EU removes Egyptian seeds from market due to link with E. coli outbreak

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BRUSSELS (BNO NEWS) — The European Union on Tuesday ordered the withdrawal of certain types of seeds from Egypt after they were linked to the E. coli outbreaks in Germany and France.

The EU also temporarily banned Egyptian fenugreek seeds after a report from the European Food Safety Authority (EFSA) established a link between the outbreak and the North African seeds.


“Tracing back the origins of the E. coli 0104 contaminations in Germany and France has been a key priority for the EU from day one of the crisis,” said John Dalli, EU’s Health and Consumer Commissioner. “The report published today leads us to withdrawing of some Egyptian seeds from the EU market and to a temporary ban on imports of some seeds and beans originating from that country.”

In this way, all lots of fenugreek seeds imported from one Egyptian exporter between 2009 and 2011 were withdrawn from the market and destroyed. The import ban on Egyptian seeds and beans for sprouting will remain in place until October 31.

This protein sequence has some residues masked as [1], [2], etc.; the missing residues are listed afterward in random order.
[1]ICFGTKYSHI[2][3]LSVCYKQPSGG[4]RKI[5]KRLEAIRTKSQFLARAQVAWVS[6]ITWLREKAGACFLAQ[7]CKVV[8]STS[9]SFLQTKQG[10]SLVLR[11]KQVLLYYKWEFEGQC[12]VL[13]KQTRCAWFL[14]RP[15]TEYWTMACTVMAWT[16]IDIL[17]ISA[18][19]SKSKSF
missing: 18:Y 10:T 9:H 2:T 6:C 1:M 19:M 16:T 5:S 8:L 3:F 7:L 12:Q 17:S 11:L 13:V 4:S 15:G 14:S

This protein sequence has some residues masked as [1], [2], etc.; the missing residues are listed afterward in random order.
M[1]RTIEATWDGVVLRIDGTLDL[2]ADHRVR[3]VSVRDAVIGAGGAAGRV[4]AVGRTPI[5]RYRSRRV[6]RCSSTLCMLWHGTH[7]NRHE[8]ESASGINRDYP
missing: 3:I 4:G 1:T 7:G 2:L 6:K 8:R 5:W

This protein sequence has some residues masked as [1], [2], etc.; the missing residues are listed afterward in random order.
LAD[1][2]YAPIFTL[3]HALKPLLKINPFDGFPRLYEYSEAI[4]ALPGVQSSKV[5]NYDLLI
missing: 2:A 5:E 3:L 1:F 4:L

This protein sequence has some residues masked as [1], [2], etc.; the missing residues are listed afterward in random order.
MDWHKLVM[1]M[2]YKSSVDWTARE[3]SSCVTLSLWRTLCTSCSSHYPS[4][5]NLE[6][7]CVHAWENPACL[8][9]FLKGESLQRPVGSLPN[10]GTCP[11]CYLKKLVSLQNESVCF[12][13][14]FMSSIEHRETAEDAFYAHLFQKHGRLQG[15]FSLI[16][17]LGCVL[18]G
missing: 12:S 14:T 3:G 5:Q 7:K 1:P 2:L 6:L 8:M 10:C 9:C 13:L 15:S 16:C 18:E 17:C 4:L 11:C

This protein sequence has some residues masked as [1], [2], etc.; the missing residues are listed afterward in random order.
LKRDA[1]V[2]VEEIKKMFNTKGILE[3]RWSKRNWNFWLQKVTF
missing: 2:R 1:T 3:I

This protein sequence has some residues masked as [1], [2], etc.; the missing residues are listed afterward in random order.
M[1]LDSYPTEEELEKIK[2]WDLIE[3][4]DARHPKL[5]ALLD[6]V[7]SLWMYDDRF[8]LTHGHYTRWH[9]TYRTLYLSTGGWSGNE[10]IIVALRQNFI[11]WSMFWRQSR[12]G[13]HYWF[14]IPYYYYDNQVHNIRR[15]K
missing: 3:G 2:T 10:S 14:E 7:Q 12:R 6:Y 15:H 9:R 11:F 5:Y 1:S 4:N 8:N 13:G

The EFSA report stressed that the contamination probably occurred before the seeds left the importer but exactly where and how this took place is still unknown. It is believed that it may have occurred during the production or distribution process.

The outbreak was first notified on May 22 by German authorities. Throughout June, tests were performed to identify the source of the contamination which was initially thought to be Spanish cucumbers but it was subsequently ruled out.

On June 23, France notified that people in the Bordeaux area got infected by the E. coli 0104 strain after consuming bean sprouts. Laboratory tests then confirmed that the source was Egyptian seeds, according to EFSA.

This link, nonetheless, does not explain the most recent case in Sweden, the ECDC said, which is currently under investigation and in which no consumption of sprouts has been implicated

The outbreak has so far killed 48 people in Germany and one in Sweden. In addition, at least 4,178 people have fallen ill, nearly all of them in Germany. Dozens of cases have also been reported in the Netherlands, Sweden, the United Kingdom and other European countries, but most victims recently traveled to Germany

In August 1996, an outbreak of E. coli serotype O157:H7 in Japan sickened at least 9,578 people, most of them children. A total of 11 people died as a result of the outbreak, which was likely caused by radish sprouts.

And in May 2000, seven people were killed and more than 2,300 people were sickened after E. coli strain O157 polluted drinking water in the Canadian town of Walkerton.

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